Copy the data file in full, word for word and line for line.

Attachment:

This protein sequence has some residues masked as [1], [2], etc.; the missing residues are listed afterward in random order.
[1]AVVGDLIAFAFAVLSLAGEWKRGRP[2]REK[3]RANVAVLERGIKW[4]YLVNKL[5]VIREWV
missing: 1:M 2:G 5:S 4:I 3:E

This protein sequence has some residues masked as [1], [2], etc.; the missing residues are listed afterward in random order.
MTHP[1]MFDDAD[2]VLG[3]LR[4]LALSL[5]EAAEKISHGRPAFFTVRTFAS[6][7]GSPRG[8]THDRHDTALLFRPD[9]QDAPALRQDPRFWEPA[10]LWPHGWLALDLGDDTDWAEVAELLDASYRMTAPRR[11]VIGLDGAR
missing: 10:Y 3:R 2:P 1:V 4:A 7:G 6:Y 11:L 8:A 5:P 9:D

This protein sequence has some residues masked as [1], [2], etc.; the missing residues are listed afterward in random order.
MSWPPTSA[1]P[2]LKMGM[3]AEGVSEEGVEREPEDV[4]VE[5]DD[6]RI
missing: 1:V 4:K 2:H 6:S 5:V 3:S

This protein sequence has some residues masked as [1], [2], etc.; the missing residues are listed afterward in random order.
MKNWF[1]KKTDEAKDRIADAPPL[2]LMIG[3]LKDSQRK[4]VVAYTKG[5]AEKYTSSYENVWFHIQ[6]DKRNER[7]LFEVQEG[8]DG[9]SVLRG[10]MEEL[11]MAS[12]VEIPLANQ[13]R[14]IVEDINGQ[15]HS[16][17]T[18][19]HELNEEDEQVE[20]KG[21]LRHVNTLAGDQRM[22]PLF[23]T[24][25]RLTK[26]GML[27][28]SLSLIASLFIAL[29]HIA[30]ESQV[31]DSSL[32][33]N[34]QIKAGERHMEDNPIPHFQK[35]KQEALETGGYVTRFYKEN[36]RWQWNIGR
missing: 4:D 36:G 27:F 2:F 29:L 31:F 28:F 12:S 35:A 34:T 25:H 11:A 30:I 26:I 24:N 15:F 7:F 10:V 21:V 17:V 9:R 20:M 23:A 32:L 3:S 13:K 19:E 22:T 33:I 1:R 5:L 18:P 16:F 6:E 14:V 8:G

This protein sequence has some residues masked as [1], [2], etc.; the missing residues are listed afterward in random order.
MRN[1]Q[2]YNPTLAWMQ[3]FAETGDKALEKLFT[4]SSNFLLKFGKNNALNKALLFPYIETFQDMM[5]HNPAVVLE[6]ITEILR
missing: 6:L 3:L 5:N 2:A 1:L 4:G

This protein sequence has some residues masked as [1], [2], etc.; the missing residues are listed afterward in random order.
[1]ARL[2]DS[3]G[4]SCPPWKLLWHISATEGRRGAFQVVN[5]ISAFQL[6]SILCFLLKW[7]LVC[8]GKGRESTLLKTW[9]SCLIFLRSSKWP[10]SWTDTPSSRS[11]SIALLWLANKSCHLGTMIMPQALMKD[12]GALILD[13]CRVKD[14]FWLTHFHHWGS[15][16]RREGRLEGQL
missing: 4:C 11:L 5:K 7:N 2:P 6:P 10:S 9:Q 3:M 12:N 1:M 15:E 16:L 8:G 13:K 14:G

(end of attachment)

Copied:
This protein sequence has some residues masked as [1], [2], etc.; the missing residues are listed afterward in random order.
[1]AVVGDLIAFAFAVLSLAGEWKRGRP[2]REK[3]RANVAVLERGIKW[4]YLVNKL[5]VIREWV
missing: 1:M 2:G 5:S 4:I 3:E

This protein sequence has some residues masked as [1], [2], etc.; the missing residues are listed afterward in random order.
MTHP[1]MFDDAD[2]VLG[3]LR[4]LALSL[5]EAAEKISHGRPAFFTVRTFAS[6][7]GSPRG[8]THDRHDTALLFRPD[9]QDAPALRQDPRFWEPA[10]LWPHGWLALDLGDDTDWAEVAELLDASYRMTAPRR[11]VIGLDGAR
missing: 10:Y 3:R 2:P 1:V 4:A 7:G 6:Y 11:L 8:A 5:P 9:D

This protein sequence has some residues masked as [1], [2], etc.; the missing residues are listed afterward in random order.
MSWPPTSA[1]P[2]LKMGM[3]AEGVSEEGVEREPEDV[4]VE[5]DD[6]RI
missing: 1:V 4:K 2:H 6:S 5:V 3:S

This protein sequence has some residues masked as [1], [2], etc.; the missing residues are listed afterward in random order.
MKNWF[1]KKTDEAKDRIADAPPL[2]LMIG[3]LKDSQRK[4]VVAYTKG[5]AEKYTSSYENVWFHIQ[6]DKRNER[7]LFEVQEG[8]DG[9]SVLRG[10]MEEL[11]MAS[12]VEIPLANQ[13]R[14]IVEDINGQ[15]HS[16][17]T[18][19]HELNEEDEQVE[20]KG[21]LRHVNTLAGDQRM[22]PLF[23]T[24][25]RLTK[26]GML[27][28]SLSLIASLFIAL[29]HIA[30]ESQV[31]DSSL[32][33]N[34]QIKAGERHMEDNPIPHFQK[35]KQEALETGGYVTRFYKEN[36]RWQWNIGR
missing: 4:D 36:G 27:F 2:F 29:L 31:F 28:F 12:S 35:A 34:T 25:H 11:A 30:I 26:I 24:N 15:F 7:F 10:V 21:V 17:V 9:R 20:M 23:A 32:L 3:S 13:K 19:E 22:T 33:I 1:R 5:L 18:P 16:F 6:E 14:V 8:G

This protein sequence has some residues masked as [1], [2], etc.; the missing residues are listed afterward in random order.
MRN[1]Q[2]YNPTLAWMQ[3]FAETGDKALEKLFT[4]SSNFLLKFGKNNALNKALLFPYIETFQDMM[5]HNPAVVLE[6]ITEILR
missing: 6:L 3:L 5:N 2:A 1:L 4:G

This protein sequence has some residues masked as [1], [2], etc.; the missing residues are listed afterward in random order.
[1]ARL[2]DS[3]G[4]SCPPWKLLWHISATEGRRGAFQVVN[5]ISAFQL[6]SILCFLLKW[7]LVC[8]GKGRESTLLKTW[9]SCLIFLRSSKWP[10]SWTDTPSSRS[11]SIALLWLANKSCHLGTMIMPQALMKD[12]GALILD[13]CRVKD[14]FWLTHFHHWGS[15][16]RREGRLEGQL
missing: 4:C 11:L 5:K 7:N 2:P 6:P 10:S 9:Q 3:M 12:N 1:M 15:E 16:L 8:G 13:K 14:G